November 23, 2012 by blogmasterjdeam
I recently got caught up in the game known as “what shall I wear.” This is a game I’ve been playing for nearly fifty years, so I already know how it plays out.
Here is the scenario: I have been invited to a luncheon where President Clinton will be appearing. My first go-to is: I’m not going to that, I won’t fit in, I won’t be accepted – it will be like growing up in Springerville, Arizona all over again. (Unless you were a Non-Mormon growing up in Springerville it would be difficult to explain this metaphor, so you’ll have to trust me and pretend you know what I’m talking about.)
So, I’m not sure I want to go, yet I’ve already missed a chance of a lifetime when I turned down the opportunity to have dinner with President Obama. (Yes, yes, I’m still kicking myself over that.) Here is what I decide to do: I turn to my team of trusted advisors. My advisors say: of course you’ll go, it will be the chance of a lifetime. Of course they are right and they only yelled at me for a short time when I told them about declining dinner with President Obama.
Then we turn to the seemingly bigger question: what should I wear? One of my trusted advisors happens to have the talent of knowing style. My sister Diana has been dressing me for a very long time. She knows what is appropriate for what event, what looks good on me, all the right things I am supposed to know. I skipped that class growing up and just cheated off Diana’s paper.
One of my other trusted advisers actually grew up in D.C. She knows what to say and how to say it. My friend, Teri, is comfortable in these situations because she was always on the inside. Plus, she knows the right questions to ask, the right compliments to give – you know, the stuff you learn growing up in the society known as our capital.
Between these two and my father, I have put myself out there. Now I actually have to go. Here is this momentous occasion, however, and I’m stuck on the question of what to wear. Really.
My first go to for almost all occasions is jeans. As my father, Don, pointed out: I am a Western Girl*, so I should dress like one. I like the way he thinks about fashion. Diana disagrees.
For the record, I own one dress: my funeral black, which can be adjusted for winter or summer funerals, and one pair of black dress heels. I own about five pair of yoga pants, with their accompanying tops, a dozen shirts and a dozen more sweatshirts and sweaters. And, of course, six or seven pair of jeans. I am quite tall and long limbed so finding clothing has always been a hassle. I am a bad shopper and mostly refuse to try things on. You wouldn’t enjoy shopping with me. I can give references.
After many hours of back and forth with Diana, the purchase of some nice jeans, blouse and jacket from some high end fashion shop, I finally gave up and said who cares what I wear. This is part of the illusion. I can just wear a gunny sack with a belt (Thank you, Teri) and show up in my beat up, mostly muddy Subaru. (And, yes, the valet will get dog hair all over his uniform.)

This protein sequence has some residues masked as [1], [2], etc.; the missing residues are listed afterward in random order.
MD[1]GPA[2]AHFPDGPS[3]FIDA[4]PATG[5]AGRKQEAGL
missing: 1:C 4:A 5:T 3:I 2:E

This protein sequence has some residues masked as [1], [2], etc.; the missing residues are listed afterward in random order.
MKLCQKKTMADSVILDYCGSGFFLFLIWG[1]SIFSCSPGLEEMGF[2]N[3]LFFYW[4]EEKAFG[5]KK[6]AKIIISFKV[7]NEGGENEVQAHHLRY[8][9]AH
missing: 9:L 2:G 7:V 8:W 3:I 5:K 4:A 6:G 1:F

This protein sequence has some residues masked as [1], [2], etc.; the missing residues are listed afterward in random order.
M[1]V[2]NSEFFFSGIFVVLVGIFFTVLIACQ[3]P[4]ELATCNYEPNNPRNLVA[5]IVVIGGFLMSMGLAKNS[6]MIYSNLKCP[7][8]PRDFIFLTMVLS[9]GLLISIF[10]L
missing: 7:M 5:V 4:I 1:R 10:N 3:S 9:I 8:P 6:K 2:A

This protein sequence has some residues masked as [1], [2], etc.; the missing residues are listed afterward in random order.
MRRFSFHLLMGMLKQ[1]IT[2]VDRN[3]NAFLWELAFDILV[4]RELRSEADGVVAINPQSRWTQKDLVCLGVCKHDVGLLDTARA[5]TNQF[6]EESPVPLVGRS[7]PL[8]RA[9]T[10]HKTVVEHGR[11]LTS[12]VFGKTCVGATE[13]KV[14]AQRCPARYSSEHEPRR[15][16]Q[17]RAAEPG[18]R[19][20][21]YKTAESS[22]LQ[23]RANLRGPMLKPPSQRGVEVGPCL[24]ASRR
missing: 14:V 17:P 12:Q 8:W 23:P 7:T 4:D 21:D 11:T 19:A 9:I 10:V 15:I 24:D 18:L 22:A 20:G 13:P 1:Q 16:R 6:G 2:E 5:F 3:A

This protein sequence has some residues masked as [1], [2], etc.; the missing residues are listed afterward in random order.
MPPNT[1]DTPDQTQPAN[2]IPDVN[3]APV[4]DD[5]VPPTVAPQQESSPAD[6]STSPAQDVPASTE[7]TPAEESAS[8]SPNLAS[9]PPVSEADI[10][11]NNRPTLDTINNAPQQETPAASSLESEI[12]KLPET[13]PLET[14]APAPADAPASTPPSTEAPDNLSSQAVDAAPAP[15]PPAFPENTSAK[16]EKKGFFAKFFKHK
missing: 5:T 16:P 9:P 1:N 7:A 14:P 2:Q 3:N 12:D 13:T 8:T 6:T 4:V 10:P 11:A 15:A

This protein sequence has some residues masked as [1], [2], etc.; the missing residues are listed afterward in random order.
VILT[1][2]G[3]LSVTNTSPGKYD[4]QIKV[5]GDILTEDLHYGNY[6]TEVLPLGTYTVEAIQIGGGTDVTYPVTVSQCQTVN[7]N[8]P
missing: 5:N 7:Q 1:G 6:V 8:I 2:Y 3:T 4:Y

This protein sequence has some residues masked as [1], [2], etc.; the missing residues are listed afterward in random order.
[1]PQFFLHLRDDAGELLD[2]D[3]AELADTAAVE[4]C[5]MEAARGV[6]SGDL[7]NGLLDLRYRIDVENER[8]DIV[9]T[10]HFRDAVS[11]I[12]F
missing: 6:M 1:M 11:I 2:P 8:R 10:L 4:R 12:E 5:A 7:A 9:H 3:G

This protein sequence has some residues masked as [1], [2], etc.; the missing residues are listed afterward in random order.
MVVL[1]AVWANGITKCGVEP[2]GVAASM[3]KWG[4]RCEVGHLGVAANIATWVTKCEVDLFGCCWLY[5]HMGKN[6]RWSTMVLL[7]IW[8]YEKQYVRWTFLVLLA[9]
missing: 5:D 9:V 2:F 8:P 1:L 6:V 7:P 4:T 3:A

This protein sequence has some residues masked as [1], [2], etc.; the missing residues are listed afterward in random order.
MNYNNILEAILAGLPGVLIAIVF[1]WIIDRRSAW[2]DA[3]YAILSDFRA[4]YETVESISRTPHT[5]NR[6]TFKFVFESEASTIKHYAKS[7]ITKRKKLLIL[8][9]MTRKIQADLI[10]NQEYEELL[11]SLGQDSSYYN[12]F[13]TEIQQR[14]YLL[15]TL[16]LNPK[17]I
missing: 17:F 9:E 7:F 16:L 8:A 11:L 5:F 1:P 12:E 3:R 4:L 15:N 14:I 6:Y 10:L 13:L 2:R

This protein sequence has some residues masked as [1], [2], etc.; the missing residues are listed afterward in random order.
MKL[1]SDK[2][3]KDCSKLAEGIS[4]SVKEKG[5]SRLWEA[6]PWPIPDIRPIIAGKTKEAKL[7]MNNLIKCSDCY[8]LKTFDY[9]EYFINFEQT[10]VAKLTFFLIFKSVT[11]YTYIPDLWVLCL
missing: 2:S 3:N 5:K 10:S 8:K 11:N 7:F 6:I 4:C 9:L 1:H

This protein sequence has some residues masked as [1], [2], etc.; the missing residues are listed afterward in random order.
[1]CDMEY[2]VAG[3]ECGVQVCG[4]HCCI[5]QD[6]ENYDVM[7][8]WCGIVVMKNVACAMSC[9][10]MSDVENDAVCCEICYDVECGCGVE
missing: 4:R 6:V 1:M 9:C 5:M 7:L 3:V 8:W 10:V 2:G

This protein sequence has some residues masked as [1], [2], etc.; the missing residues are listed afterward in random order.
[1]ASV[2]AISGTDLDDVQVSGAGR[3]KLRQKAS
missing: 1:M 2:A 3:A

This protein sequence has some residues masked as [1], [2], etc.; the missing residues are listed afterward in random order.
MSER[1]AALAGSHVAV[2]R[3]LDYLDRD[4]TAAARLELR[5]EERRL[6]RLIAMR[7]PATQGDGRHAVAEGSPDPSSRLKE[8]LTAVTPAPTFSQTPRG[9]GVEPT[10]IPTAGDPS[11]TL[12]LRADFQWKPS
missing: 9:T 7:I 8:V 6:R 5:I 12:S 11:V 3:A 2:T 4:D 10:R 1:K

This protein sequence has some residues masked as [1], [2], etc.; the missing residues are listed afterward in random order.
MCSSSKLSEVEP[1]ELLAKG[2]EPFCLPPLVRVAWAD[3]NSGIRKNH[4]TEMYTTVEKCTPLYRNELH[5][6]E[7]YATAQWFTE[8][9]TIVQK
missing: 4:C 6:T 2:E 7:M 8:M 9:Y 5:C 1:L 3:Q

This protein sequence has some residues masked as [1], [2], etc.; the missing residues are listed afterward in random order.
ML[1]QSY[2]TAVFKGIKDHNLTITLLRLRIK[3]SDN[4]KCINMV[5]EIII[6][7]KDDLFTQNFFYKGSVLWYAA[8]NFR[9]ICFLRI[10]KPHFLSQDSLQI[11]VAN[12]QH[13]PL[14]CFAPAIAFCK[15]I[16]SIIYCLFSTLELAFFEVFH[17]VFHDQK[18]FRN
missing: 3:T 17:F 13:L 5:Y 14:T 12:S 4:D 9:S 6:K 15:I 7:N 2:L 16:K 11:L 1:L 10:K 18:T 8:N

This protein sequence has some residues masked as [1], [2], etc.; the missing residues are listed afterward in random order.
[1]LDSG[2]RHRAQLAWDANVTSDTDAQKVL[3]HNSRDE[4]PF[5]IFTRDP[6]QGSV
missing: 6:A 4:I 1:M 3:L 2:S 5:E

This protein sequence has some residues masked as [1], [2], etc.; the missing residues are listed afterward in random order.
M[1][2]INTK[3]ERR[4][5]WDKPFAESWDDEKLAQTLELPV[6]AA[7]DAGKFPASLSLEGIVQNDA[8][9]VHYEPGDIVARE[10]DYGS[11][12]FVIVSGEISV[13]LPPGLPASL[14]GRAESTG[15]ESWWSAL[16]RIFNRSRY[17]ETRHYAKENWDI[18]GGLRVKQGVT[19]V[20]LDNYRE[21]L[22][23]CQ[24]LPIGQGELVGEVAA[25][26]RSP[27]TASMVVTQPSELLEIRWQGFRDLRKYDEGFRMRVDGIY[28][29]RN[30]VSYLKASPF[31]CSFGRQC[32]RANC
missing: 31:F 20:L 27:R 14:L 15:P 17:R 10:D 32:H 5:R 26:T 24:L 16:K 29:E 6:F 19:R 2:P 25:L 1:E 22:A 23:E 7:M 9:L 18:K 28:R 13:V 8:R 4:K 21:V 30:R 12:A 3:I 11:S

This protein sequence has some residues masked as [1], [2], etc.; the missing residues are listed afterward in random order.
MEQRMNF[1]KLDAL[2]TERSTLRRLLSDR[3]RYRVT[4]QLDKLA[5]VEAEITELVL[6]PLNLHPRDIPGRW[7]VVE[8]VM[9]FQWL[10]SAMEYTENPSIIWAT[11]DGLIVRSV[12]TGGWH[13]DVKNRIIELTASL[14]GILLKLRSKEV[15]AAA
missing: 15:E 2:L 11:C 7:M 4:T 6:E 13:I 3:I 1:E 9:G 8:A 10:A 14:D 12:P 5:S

Then this morning I realized, I’m in the world, I might as well play the game. I realized that important fact with this analogy: if I was playing in a football game, I would want the right uniform. I certainly wouldn’t show up in jeans. I’d need the padding, the helmet, the spikes – all the things you wear to play football. (Except for that nasty looking mouth guard – yuck.)
So I surrender to a fashion force greater than myself. I bow down and am grateful for Diana’s advice, and I play the game. As Diana said: “YOU CANNOT MEET A PRESIDENT OF THE UNITED STATES IN JEANS!”
At this point you’re probably thinking: what does this have to do with yoga again? Good question, I’m glad you asked.
It falls under the section known as “Self-study.” Before I started this process of 100 days I would have handled this so much differently. Actually I would have handled it the way I did a month or so ago when President Obama kindly invited me to dinner. I would have gone into the I’m not worthy mode and declined.
Now I know: Look, it is just a luncheon with a person who has done some pretty amazing things. You are lucky to get invited (thus worthy.)** You happen to have someone in your life who knows what you are supposed to wear – use that resource (you wouldn’t wear yoga clothing to play football.) You also have someone in your life who knows how to behave – use that resource too. But always remember, this is just another act in a stage production. IT ISN’T WHAT’S REAL.
With that in mind, I step out from behind the curtain and get ready for my scene.
Yours, while running out of time to get this Life 101 class finished, Chris
*Don’t you like how my dad still refers to me as a girl?
** Thank you, Teri